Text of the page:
In the first part of a two-part series, Vlad Valiente, a solicitor at Midlothian Council, explains how the organisation weighed up the potential pros and cons of bringing more legal work back in-house.

When I arrived at Midlothian Council in January 2013 we had 2.89 'full time equivalent' (FTE) solicitors (including me) and one paralegal. Fast forward four years, we have eight solicitors (seven FTE) and three paralegals and provide the vast majority of legal services in-house. In this blog I aim to describe the journey of significant structural change along with the lessons learned.

Old structure concerns

The previous legal services model had been in place since 1996 (Local Government re-organisation) and included outsourcing the court work. In 2006 the in-house solicitors totalled 4.1 FTE. The 'externalising' model was thereafter maintained by the previous management team and the in-house capacity had gradually reduced as solicitors left and were not replaced. This had further favoured the ‘externalising’ of work and resulted in an all time low figure of 1.89 FTE in-house solicitors in 2012.

As can be expected with such a skeletal in-house legal resource, the in-house lawyers had very little capacity. We could therefore only concentrate on selected areas of work (including governance) and managing the relationship with external solicitors (by procuring, instructing and overseeing their work). In some areas, due to the lack of internal resource, Council colleagues instructed external solicitors direct. This resulted in a lack of control, a lack of quality assurance of instructions and unnecessary expenses. This was of course frustrating for the in-house lawyers as they could not dedicate more time to dealing with the Council’s legal work.  

My legal colleagues questioned the long term viability and cost effectiveness of this model but previous management was risk averse in favour of maintaining the status quo. My colleagues did however manage to put forward a case for recruitment of another solicitor which resulted in my appointment in 2013. Having come from a different culture of legal services provision, I had the same concerns as my colleagues. Was this model achieving 'best value' for the Council? Local authorities’ best value duties include securing continuous improvement in performance whilst maintaining an appropriate balance between quality and cost.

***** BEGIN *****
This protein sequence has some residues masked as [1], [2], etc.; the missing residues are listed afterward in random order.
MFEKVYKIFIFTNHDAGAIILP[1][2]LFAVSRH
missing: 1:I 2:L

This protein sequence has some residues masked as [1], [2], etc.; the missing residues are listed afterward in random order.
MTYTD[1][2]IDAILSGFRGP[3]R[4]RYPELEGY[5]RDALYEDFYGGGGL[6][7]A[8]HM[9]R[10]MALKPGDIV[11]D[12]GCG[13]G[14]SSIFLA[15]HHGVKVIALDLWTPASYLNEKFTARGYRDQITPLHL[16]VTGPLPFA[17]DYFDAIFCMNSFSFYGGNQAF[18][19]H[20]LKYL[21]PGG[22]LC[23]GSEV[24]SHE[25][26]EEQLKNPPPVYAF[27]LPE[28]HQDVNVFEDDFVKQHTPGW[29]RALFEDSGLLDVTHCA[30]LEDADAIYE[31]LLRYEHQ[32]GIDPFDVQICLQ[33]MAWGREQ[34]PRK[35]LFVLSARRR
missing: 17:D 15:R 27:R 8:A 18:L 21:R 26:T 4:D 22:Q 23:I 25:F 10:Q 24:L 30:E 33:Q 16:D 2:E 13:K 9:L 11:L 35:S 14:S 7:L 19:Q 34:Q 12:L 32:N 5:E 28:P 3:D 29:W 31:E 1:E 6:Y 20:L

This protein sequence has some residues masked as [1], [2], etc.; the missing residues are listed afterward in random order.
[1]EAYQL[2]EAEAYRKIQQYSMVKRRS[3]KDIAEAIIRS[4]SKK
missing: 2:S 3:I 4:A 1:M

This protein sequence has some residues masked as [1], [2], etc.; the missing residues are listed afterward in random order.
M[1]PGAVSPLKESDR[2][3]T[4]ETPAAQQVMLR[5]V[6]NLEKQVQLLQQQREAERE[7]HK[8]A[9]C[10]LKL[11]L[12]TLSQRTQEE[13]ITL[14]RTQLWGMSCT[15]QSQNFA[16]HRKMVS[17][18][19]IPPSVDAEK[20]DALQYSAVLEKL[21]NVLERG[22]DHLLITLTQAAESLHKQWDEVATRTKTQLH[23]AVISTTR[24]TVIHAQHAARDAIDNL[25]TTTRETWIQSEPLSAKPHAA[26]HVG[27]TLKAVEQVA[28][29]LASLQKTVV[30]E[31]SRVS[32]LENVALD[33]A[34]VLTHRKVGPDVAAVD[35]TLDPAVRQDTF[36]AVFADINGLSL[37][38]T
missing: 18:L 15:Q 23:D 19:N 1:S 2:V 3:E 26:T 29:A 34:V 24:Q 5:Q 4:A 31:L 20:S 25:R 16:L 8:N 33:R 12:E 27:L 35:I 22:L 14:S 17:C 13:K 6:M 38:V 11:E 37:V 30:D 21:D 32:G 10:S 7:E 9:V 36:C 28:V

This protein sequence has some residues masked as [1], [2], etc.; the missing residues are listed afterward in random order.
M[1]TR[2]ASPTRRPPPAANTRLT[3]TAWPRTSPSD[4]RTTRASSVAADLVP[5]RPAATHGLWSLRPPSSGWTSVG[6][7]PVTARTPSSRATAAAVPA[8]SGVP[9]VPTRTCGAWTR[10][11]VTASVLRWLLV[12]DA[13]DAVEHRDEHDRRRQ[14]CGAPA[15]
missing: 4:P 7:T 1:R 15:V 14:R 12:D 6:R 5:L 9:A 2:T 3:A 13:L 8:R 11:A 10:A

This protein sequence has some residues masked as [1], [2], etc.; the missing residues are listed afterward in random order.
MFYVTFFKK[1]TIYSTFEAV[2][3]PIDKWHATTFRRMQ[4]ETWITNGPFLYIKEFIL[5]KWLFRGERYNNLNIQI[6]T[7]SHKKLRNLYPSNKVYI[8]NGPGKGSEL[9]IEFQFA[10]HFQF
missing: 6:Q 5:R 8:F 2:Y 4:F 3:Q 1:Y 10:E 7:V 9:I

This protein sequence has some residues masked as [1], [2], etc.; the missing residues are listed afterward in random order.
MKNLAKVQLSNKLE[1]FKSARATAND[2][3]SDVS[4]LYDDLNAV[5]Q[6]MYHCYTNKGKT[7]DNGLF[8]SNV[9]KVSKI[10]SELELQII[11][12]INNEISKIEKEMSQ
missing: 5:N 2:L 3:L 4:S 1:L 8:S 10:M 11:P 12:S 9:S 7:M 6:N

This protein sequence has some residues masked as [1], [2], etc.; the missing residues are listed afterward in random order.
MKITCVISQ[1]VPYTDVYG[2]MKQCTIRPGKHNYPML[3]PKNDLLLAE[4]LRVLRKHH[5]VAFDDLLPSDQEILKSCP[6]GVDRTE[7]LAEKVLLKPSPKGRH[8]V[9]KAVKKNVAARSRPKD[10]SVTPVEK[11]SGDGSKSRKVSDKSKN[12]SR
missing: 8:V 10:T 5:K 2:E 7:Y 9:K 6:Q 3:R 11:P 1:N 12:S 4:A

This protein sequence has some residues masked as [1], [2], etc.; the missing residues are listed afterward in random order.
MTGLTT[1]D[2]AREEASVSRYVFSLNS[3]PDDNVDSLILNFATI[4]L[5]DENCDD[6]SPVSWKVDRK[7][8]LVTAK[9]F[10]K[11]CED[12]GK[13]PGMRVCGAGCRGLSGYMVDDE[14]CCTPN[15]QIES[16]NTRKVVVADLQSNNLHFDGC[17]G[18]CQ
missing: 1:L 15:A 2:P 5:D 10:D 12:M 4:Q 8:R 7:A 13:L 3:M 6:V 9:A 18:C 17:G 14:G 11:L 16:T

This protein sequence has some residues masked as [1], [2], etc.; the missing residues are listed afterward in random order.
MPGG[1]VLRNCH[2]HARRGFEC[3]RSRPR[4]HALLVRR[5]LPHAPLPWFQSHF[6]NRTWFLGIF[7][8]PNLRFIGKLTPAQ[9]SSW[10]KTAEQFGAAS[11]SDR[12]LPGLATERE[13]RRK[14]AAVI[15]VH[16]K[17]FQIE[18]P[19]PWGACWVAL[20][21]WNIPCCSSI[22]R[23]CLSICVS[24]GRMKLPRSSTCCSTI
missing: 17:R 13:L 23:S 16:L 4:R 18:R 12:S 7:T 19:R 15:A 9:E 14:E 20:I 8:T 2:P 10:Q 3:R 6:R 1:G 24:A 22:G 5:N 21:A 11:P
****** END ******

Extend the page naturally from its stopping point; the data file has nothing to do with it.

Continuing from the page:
There was no doubt that we had achieved best value in terms of procuring external legal services but this had not been compared with the possibility providing the same service in-house. The legal team was in complete agreement that the question around the balance between in-house and external legal provision had to be asked and addressed.

The perfect storm

Having identified the concerns, we set about creating a legal services working group to further investigate and assess the position. This coincided with a management and departmental restructure, a delivering excellence Council agenda and the establishment of the Finance and 'Integrated Services Support Board' (ISS Board). The group pursued the following actions:

  1. Senior management consultation and endorsement (including Heads of Services, Directors, Chief Executive, ISS Board) - seeking their views and support on the proposal to carry out the best value assessment. This was a crucial step as it allowed for ongoing senior level support in terms of what we were trying to assess and achieve;
  2. Benchmarking exercise - comparison with similar sized local authorities in terms of in-house staffing numbers, staffing costs and external legal costs;